KJ

                                      Yeah, it's really difficult. It's really difficult to do. If it was easy to do, every company would do it. And there wouldn't be a use for OKRs. You know, there wouldn't be any sort of demand for this at all. But it's not easy to do. As an executive team. As you grow, you get more and more detached from the individual work and workers. So, having that connection, having that feed, it gives people the insight of the direction in which you're going and it gives them the autonomy to decide how we get there. Exactly. There's a million ways to skin a rabbit so you, they give you the direction. You decide how we're going to do it how, what resources we have and how we're going to manifest this. But the OKRs are great for that connection point and that bridge. But you know, the thing that people will struggle with and why it's not every company hasn't figured it out is because they under communicate.

                                      Stephen Newman

                                      Going back to the communication and the cadence of communication, I mean, you say daily, is that just talk about it with your colleagues daily is there? What is the cadence? What? Like, we talked to one customer that was they do OKRs twice a year? Like that's not going to work. If they talk about it twice a year, first half of the year, second half of the year. What is the, I mean, The more is it just as simple as saying The more the better? What's the inflection point where he talked about it too much? Now, there's no inflection point. You know, too much? I really don't think so. I really don't think so I think it's a better rule of thumb to

                                      KJ

                                      you know, and it doesn't need to be, I'm gonna get up on my soapbox now every day and talk to people for 10 minutes about this. Now, a quick reference, just saying, oh, what you said their lines were OKR. That's it. Or, Hey, have a great day to have It's Happy Monday, everybody. Remember, our Objective is to, you know, build a better place to work. Whatever your Objective is, just, that's if quick mentions of it. People, it starts to reinforce people start to get momentum, look, we spoke about this entire six steps. If you want the quick version of all of our podcasts, then here it is. The six steps are just about building momentum. Momentum is built through confidence. And you build confidence by communicating, you know, benefits and values to people. That's it. You're just here to build momentum around OKRs. And the more you mentioned it, the more you listen to people, the more you promote this, you know, and promote the honest discussion of it, the more momentum you're going to get. And the more you're going to be overwhelmed by how much it changes your life, not only just your work, it just can bring people this amazing sense of of purpose. Yeah. And I think we've covered a lot of the core items, the last little bits, I would say is just our six steps to OKR success was refined, and crystallized by communication.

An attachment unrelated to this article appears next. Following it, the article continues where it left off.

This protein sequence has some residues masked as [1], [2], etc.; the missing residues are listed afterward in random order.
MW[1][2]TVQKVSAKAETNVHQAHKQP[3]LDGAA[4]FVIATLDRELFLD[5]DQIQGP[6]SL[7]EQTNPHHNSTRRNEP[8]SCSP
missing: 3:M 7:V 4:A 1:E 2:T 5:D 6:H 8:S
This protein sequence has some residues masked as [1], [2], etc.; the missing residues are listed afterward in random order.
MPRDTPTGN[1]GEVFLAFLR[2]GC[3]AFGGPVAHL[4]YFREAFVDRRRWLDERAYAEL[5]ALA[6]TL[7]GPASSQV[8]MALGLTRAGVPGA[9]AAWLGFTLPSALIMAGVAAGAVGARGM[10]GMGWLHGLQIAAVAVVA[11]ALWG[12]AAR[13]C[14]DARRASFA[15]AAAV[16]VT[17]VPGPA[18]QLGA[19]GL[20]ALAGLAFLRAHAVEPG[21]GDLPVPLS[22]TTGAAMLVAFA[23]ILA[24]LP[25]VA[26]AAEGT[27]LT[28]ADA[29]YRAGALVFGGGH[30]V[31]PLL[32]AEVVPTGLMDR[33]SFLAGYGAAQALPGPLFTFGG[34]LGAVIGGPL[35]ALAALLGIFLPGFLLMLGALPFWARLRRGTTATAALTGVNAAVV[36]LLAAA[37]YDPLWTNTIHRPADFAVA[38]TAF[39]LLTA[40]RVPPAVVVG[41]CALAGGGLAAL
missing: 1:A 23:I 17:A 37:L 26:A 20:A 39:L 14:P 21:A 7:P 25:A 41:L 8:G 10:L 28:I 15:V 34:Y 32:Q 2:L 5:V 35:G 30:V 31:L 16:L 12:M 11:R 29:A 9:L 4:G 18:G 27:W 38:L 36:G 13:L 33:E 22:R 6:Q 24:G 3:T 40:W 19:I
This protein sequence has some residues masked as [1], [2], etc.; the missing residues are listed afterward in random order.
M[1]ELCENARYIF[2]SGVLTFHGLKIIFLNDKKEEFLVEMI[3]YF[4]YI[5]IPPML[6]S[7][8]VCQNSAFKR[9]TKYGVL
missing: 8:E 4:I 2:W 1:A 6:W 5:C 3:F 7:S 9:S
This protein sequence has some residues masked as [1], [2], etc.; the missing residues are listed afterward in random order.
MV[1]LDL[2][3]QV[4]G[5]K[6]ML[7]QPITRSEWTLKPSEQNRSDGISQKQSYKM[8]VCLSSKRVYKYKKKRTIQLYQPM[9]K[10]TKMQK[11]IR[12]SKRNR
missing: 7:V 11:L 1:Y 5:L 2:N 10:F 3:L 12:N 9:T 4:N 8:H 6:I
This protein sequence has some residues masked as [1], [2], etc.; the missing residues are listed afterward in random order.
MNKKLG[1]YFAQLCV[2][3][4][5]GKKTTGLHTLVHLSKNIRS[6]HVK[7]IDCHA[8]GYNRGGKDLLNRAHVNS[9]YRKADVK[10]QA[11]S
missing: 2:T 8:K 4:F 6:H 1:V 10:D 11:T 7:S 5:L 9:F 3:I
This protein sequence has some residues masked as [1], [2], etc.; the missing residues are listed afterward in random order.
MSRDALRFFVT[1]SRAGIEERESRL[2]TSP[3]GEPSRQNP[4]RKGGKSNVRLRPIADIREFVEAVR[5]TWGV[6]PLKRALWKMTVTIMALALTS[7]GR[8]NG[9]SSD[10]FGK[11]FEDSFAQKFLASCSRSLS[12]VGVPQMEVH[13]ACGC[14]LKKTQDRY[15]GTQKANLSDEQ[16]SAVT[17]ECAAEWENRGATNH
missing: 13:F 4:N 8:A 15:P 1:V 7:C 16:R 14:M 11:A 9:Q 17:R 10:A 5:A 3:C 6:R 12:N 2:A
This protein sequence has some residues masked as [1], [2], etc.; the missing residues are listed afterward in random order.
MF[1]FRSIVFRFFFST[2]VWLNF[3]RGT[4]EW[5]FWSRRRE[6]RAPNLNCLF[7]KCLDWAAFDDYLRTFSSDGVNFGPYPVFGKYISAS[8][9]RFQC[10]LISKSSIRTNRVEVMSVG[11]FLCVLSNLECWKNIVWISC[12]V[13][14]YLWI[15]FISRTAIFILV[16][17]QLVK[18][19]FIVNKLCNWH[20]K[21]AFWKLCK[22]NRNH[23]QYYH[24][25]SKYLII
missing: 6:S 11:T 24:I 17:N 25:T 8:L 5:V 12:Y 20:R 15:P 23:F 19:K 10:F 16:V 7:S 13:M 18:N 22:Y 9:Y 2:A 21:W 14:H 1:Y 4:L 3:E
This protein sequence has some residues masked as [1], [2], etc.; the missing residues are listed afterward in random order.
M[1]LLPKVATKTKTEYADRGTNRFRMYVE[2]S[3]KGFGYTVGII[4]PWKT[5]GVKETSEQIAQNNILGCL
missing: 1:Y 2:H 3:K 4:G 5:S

Stephen Newman

                                      I mean, it sort of it started as this sort of eight steps. Yeah. And it's kind of just whittled it down and refined it and started talking about it, and we would meet about it. And now we feel confident about it. And it's sort of a one way ratchet. Like once you get through one step, then like you're into the next step. And so what I'm excited about is the next step in the process of generating quick wins, which we'll talk about the next podcast. But is there anything else around communication amplifying communication, channels of communication, frequency of communication? Is there anything else that is important to take with the leaders of OKRs and the contributors and the owners as it relates to communication?

                                      KJ

                                      No, no, I don't think so. I think we've mentioned it all.

                                      Stephen Newman

                                      So just go out there and start talking. Just get out there.

                                      KJ

                                      Every single possible channel of communication to your to your colleagues, start engaging with it, you have a great OKR vision. You do, you've taken the time to formulate it, and to galvanize it. So to get out there and start communicating lead by example. Listen to people. And best of luck with it. And we'll Yeah, well, we'll talk about your next focus, which is going to be delivering of value a win. And after communicating.

                                      Stephen Newman

                                      Now, generating a quick win. Nothing better than a good quick where you can focus on something, execute against it, have an Objective Key Results, weighs the measure of success and hit it. It's a great feeling. It's a great feeling. So we'll be talking about that one in the next podcasts. We'll be communicating about that one. In the next podcast.

                                      Thanks for listening to today's podcast. Next up we'll be talking about generating quick wins with OKRs. Be sure to tune in.